Horse racing’s Triple Crown — awarded to the horse that wins the Kentucky Derby, Preakness and Belmont Stakes — hasn’t been achieved since Affirmed won it in 1979. When he won it, he was the third horse to do so in the 1970s, making it seem almost easy. Certainly, with Secretariat winning the Belmont by an unbelievable 31 lengths in ’73, Seattle Slew winning in ’77 and then Affirmed the next year, no one would have thought that we would 34 years (so far) without another winner. Maybe I’ll Have Another will rise to the challenge next week!
It’s easy to forget that before Secretariat there was a 25 year gap from when Citation had won the Triple Crown in 1948. All told, since 1919 there have been only 11 Triple Crown Winners.
Here’s a look at the Triple Crown winners from the beginning. Some of the old footage is really fantastic. I love the fact that in early races the horses had no starting gate . . . and that some of the fields were very, very small.
Here are the first four:
Sir Barton – 1919
Technically when Sir Barton won the three races, there was no such thing as the Triple Crown in America (the English Triple Crown, the St. Leger, the Epson Derby and the 2,000 Guinea Stakes race had been recognized since 1854. The American Triple Crown was “coined” by turf reporter Charles Hatton in the 1930s, making Sir Barton’s win a retrospective victory.
Sir Barton was an unlikely winner. He had not yet broken his maiden (he lost all six races as a two year old) and was sent to the race to provide early speed (he was a “rabbit”) so that his owner’s other horse, Billy Kelly. Instead, he won the Derby by five lengths.
What’s amazing is that the Preakness was held just four days after the Kentucky Derby — and he won that one by five lengths. He then ran in the Withers Stakes just 10 days later, winning handily. The Belmont was held on June 11th and Sir Barton handily won that too beating the two other horses that dared to challenge him. In just 32 days he won the top three races and the Withers. It’s hard to imagine a horse today racing so often over such a short period of time.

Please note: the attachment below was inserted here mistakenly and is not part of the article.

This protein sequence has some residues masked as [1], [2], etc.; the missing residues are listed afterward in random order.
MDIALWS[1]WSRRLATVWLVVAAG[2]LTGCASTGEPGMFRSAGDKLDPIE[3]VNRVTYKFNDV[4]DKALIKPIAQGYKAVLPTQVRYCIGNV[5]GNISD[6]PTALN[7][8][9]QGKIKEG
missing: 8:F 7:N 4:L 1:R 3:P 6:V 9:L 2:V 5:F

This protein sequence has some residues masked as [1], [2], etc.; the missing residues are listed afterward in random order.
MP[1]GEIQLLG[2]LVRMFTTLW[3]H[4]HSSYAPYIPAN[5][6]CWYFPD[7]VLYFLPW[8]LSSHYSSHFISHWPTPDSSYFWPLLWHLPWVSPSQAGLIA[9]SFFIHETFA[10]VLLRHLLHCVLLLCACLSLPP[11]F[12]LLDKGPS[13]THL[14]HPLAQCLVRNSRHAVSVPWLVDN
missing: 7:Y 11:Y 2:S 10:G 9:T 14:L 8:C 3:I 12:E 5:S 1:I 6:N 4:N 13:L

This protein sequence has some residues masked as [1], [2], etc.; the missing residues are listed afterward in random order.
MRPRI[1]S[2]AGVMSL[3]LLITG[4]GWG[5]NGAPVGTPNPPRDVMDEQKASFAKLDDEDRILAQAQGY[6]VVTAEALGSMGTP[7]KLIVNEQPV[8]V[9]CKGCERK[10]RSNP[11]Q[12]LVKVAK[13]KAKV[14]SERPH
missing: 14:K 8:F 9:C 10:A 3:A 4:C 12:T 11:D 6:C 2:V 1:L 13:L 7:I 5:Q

Gallant Fox – 1930
When Gallant Fox was the first horse who was described as winning the Triple Crown by sports writers of the time. Bred by William Woodward’s Belair Stud, he was nicknamed “The Fox of Belair.”
Back when he ran, the Preakness was the first of the races. He won by three-quarters of a length.
The Kentucky Derby was run two weeks later and Gallant Fox won by two lengths. Three weeks later he won the Belmont wire to wire.
Omaha – 1935
Omaha was sired by Gallant Fox creating the first (and only) Triple Crown dynasty in horse racing. This 17 hand colt lived up to the high expectations of him.
He won the Kentucky Derby by a length and a half. The Preakness was a week later and he won that by six lengths.
Before the Belmont Stakes, he ran in the Withers and lost by a length and a half, leaving some doubt about his ability to win the Triple Crown. But, he ran a great race, rallying down the home stretch to catch Firethorn and win the Triple Crown.
Omaha was the only Triple Crown to race in England — but he only raced four times before injury forced his retirement.
Omaha was buried near his namesake city on the site of the old Ak-Sar-Ben racetrack site. However, there’s a bit of a mystery about exactly where his remains lie. The track closed some years ago and is now the location of college soccer fields. No sign of the great horses remains have been found although he was thought to have been buried in the Circle of Champions.
War Admiral – 1937
War Admiral was the best known son of Man O’War. Unlike his famous sire, “The Might Atom” or “The Admiral” was only 15.2″.
War Admiral won his Derby prep race — just four days before the Derby.
War Admiral hated the starting gate. He and three other horses delayed the start of the Kentucky Derby for 8 minutes (check out how the starting gate worked back then!) he won the race by a length and a half.
The Preakness was run a week later. Once again War Admiral delayed the start (this time by three minutes) and finished first by a head under a hand ride.
Before the Belmont he delayed the start again, this time by 7 minutes. Although he stumbled and hurt himself coming out of the gate, he finished four lengths ahead, again on a hand ride.
Stay tuned – more Triple Crown winners tomorrow!